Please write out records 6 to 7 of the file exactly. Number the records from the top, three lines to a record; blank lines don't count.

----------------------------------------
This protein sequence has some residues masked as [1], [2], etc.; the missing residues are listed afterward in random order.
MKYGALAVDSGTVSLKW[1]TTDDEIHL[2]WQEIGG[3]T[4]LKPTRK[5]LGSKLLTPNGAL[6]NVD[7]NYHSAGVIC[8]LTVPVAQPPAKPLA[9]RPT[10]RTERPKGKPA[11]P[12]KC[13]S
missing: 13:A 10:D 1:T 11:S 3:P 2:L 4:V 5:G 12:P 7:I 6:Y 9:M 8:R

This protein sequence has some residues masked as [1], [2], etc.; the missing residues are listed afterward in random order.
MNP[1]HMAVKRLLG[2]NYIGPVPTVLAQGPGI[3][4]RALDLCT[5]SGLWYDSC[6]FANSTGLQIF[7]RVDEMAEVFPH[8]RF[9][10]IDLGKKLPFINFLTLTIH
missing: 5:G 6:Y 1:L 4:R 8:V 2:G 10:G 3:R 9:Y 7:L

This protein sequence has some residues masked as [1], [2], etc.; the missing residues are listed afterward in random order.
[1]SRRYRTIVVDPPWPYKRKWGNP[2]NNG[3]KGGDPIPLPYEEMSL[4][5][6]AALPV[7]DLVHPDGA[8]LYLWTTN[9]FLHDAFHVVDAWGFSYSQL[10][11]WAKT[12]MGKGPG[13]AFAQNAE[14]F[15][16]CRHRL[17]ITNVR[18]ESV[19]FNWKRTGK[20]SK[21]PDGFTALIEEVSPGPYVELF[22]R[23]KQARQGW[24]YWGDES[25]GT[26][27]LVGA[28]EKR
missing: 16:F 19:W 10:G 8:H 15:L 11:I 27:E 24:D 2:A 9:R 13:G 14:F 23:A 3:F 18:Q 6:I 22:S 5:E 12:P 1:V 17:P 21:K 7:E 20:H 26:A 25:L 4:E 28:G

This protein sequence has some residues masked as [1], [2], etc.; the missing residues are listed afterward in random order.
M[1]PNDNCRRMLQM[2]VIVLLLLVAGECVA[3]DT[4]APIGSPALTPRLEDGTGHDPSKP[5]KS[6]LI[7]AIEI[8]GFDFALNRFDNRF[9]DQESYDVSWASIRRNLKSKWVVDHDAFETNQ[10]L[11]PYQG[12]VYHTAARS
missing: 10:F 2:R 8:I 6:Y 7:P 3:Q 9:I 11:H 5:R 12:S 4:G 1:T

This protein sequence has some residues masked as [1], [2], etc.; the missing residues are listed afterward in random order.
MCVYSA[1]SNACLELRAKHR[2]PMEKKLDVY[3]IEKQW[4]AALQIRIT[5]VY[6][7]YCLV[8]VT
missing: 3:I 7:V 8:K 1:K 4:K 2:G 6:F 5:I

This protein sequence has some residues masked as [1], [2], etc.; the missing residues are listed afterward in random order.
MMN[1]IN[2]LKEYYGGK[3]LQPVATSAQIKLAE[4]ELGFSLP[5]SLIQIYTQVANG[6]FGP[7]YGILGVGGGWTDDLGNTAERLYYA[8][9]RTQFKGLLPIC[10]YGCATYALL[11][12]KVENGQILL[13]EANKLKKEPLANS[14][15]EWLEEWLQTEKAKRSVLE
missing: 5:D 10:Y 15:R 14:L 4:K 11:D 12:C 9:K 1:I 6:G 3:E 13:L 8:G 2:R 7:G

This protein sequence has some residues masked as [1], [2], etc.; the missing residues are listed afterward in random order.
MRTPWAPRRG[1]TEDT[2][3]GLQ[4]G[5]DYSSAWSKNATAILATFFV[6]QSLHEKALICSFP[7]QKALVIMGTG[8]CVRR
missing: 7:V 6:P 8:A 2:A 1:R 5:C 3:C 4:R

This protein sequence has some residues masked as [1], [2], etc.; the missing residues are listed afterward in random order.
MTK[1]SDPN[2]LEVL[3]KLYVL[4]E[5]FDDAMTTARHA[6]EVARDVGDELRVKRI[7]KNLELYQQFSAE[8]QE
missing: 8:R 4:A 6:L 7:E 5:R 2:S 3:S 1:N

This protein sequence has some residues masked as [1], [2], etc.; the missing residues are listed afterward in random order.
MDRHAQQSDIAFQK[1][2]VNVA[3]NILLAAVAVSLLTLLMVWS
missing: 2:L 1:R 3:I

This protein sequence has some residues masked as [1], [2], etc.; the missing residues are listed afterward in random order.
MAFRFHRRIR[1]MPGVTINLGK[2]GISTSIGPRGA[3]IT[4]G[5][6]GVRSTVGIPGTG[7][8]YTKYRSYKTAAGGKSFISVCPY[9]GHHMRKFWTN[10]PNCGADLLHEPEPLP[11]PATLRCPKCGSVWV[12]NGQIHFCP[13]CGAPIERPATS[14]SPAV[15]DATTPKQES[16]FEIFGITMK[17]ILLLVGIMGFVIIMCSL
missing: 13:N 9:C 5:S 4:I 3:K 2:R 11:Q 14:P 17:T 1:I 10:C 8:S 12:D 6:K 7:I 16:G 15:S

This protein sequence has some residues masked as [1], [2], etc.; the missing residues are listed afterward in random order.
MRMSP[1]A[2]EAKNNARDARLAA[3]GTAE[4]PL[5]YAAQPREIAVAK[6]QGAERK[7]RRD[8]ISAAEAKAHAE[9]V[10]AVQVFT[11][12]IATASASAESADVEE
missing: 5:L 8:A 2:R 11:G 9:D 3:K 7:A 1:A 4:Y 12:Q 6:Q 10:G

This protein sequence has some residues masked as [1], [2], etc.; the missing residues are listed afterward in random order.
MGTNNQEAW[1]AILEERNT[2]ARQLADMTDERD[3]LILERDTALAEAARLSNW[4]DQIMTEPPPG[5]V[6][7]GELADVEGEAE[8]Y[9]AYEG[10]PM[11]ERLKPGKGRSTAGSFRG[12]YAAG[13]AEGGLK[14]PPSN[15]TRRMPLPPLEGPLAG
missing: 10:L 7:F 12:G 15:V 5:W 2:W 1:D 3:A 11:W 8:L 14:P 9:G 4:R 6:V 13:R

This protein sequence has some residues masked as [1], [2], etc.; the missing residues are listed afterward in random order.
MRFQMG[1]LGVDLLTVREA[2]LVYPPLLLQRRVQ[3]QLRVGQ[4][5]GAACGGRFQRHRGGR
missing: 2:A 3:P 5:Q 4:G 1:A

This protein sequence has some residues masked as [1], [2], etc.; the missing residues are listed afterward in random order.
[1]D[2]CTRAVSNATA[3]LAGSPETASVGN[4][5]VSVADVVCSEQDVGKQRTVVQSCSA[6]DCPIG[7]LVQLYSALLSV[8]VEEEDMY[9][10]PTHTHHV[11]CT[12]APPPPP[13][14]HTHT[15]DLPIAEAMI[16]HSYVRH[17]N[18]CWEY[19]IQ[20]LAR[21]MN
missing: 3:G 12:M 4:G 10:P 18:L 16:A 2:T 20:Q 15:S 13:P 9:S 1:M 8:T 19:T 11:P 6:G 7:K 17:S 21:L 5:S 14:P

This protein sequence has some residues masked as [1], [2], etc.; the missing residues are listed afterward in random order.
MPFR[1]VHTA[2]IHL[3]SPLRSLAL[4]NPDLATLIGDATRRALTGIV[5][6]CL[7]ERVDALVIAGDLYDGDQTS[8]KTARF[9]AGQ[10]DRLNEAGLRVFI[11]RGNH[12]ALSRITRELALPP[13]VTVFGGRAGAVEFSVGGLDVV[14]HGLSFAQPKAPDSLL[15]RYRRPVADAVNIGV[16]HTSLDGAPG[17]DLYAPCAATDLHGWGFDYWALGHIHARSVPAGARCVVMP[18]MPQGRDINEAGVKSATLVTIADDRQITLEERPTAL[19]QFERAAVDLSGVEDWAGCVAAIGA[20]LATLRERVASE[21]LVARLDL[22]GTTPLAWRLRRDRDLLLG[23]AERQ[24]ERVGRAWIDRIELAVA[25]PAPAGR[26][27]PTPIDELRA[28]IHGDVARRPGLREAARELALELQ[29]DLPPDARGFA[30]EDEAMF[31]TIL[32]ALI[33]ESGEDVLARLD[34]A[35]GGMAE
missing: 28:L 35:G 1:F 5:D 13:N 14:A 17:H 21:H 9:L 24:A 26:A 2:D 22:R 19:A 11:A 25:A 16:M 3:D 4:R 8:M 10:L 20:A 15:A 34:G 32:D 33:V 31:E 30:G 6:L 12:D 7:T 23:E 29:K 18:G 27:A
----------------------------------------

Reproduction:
This protein sequence has some residues masked as [1], [2], etc.; the missing residues are listed afterward in random order.
MMN[1]IN[2]LKEYYGGK[3]LQPVATSAQIKLAE[4]ELGFSLP[5]SLIQIYTQVANG[6]FGP[7]YGILGVGGGWTDDLGNTAERLYYA[8][9]RTQFKGLLPIC[10]YGCATYALL[11][12]KVENGQILL[13]EANKLKKEPLANS[14][15]EWLEEWLQTEKAKRSVLE
missing: 5:D 10:Y 15:R 14:L 4:K 11:D 12:C 9:K 1:I 6:G 3:E 13:L 8:G 2:R 7:G

This protein sequence has some residues masked as [1], [2], etc.; the missing residues are listed afterward in random order.
MRTPWAPRRG[1]TEDT[2][3]GLQ[4]G[5]DYSSAWSKNATAILATFFV[6]QSLHEKALICSFP[7]QKALVIMGTG[8]CVRR
missing: 7:V 6:P 8:A 2:A 1:R 5:C 3:C 4:R